Through conversations with industry experts and futurists, we’ve identified the technologies and trends that are still in their infancy today, but have the capacity to dramatically alter the landscape in the years ahead. And we’ve learned how businesses can prepare for these changes now.
While the series has come to an end, we’ve compiled some of the common themes and biggest takeaways from the interviews below. You can also watch all three episodes on-demand here.
- Up-and-coming categories
Luxury wellness is going to become a much bigger category in the next year or so, according to Danny Lattouf, partner and chief strategy officer at The General Store. Businesses like Remedy Place and FaceGym in Los Angeles and The Well in New York City are good examples of this emerging trend.
“The thing that I found really interesting about the luxury wellness market [in the US] is that it’s integrated into lifestyle in a big way,” Matt Newell, partner and CEO of The General Store, added.
“They’ve consolidated it around a place, so you can work there, there are bars so you can socialise there, you can then do your yoga class there, you can do your gym there, there’s food there […] I think that’s the big shift.”
Other categories that are on the rise include artisan retailers, such as Showfields, Wolf & Badger, Neighborhood Goods, and pre-loved fashion platforms, such as The Real Real and Vestiaire Collective. One category that didn’t make the cut? Department stores.
“On [previous trips to the US], we would always make the department stores a really big ticket item on the trip agenda, but we don’t anymore because we’re not seeing enough innovation from them,” Lattouf said.
- Emerging store concepts
The customer experience in stores is going to become increasingly “exceptional” in the next few years, our experts said.
“Retailers are recognising that they’re working really hard to pull customers into stores,” Newell said.
But while some brands will step up their bricks-and-mortar game with beautifully designed spaces, others will focus on checkout-free concepts like Amazon Go that offer convenience.
“We talk about the dramatic experiential side of retail, but at the other end, you’ve got Amazon dominating the convenience side and using tech to empower that. And we think both of those extremes are really interesting to explore,” Newell said.
Tully Walter, futures strategist at Soon Future Studies, pointed to The Uncommon Store in South Korea as another leader in this space.
“It’s mapped out like a classic convenience store, and you simply pick up what you want and then you leave. It’s all digitised, no need for transaction in terms of tapping or scanning anything,” she said.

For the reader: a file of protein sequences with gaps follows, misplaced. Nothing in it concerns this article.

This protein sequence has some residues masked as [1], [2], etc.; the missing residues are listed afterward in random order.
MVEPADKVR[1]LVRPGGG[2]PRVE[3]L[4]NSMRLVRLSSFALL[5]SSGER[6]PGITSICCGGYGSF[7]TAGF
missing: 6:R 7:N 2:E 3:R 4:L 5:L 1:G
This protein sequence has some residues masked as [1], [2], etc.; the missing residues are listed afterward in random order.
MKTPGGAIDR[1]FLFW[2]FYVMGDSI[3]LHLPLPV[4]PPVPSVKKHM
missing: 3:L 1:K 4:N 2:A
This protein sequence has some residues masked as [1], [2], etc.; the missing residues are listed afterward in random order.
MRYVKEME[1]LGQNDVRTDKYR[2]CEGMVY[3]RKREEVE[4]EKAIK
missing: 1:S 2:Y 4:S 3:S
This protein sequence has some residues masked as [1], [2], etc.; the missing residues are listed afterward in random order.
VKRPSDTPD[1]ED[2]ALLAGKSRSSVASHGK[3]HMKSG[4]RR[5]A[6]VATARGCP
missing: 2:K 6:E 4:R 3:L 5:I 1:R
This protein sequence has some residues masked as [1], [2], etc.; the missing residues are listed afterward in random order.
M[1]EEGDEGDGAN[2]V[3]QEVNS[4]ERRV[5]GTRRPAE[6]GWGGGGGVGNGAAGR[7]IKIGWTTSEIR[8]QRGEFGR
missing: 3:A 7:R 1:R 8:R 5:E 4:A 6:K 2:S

- What will happen in e-commerce
In the future, more people will be shopping online, but what will that look like exactly? Petah Marian, founder of Future Narrative, believes that e-commerce will become much more inspirational and immersive.
“The way we experience digital websites is very much transaction-orientated. Everything has been A/B-tested to the nth degree to try to take friction out of the sales process,” she noted.
“How do we start to take all of those lovely experiential retail elements that we’ve been experiencing in physical stores and start to bring them into digital landscapes? That’s really what the consumer is going to want.”
While the phrase “omnichannel retail” has been around for many years already, Marian believes the future will see even deeper integration between physical and digital retail, including around the products themselves.
She described a future in which people wear mixed reality glasses that allow them to see others in digital clothes and accessories, rather than what they’re actually wearing.
- What to expect in logistics
The rise of on-demand delivery, through the likes of Uber and Uber Eats, has transformed the online retail landscape in recent years, and will continue to drive change in the years ahead.
Walter calls this trend “quick commerce”. But it’s not all about cars and bikes. She pointed to an exciting startup in the US called Pipedream Lab that is raising capital off the back of its vision to build networks of pipes underneath cities to ship online orders.
“Just as a city is piped for sewage, they’re pioneering to pipe cities for delivery,” she said.
Other retailers, such as Walmart, are experimenting with drone delivery.
- Consumer trends to keep an eye on
One of the biggest questions retailers have about the future is what the customer will be like. In 10 years’ time, the oldest individuals in Generation Alpha will be 17 years old, and their expectations and behaviours are likely to be very different from previous generations.
“The key thing to think about is how they’ve come through the last couple of years and what that means for them in terms of their longer expectations and views about the world,” Marian said.
“They’re experiencing the climate crisis first-hand, they know that their future isn’t certain and isn’t likely to be good unless we make changes.”
Sustainability will become an even more important topic in the retail industry in the years ahead.
“They also spent all this time at home with their parents not necessarily developing social skills in the way that other generations would have. So all that introversion when it comes to customer behaviour is likely to be even stronger,” Marian added.
“How do we create self-service models? How do we create conversational models that allow people to interact with a brand that doesn’t necessarily require face-to-face or voice communication because that can be a little awkward. They’re totally comfortable with digital worlds, probably more immersive worlds as well, so the expectations around metaverse are likely to be even stronger.”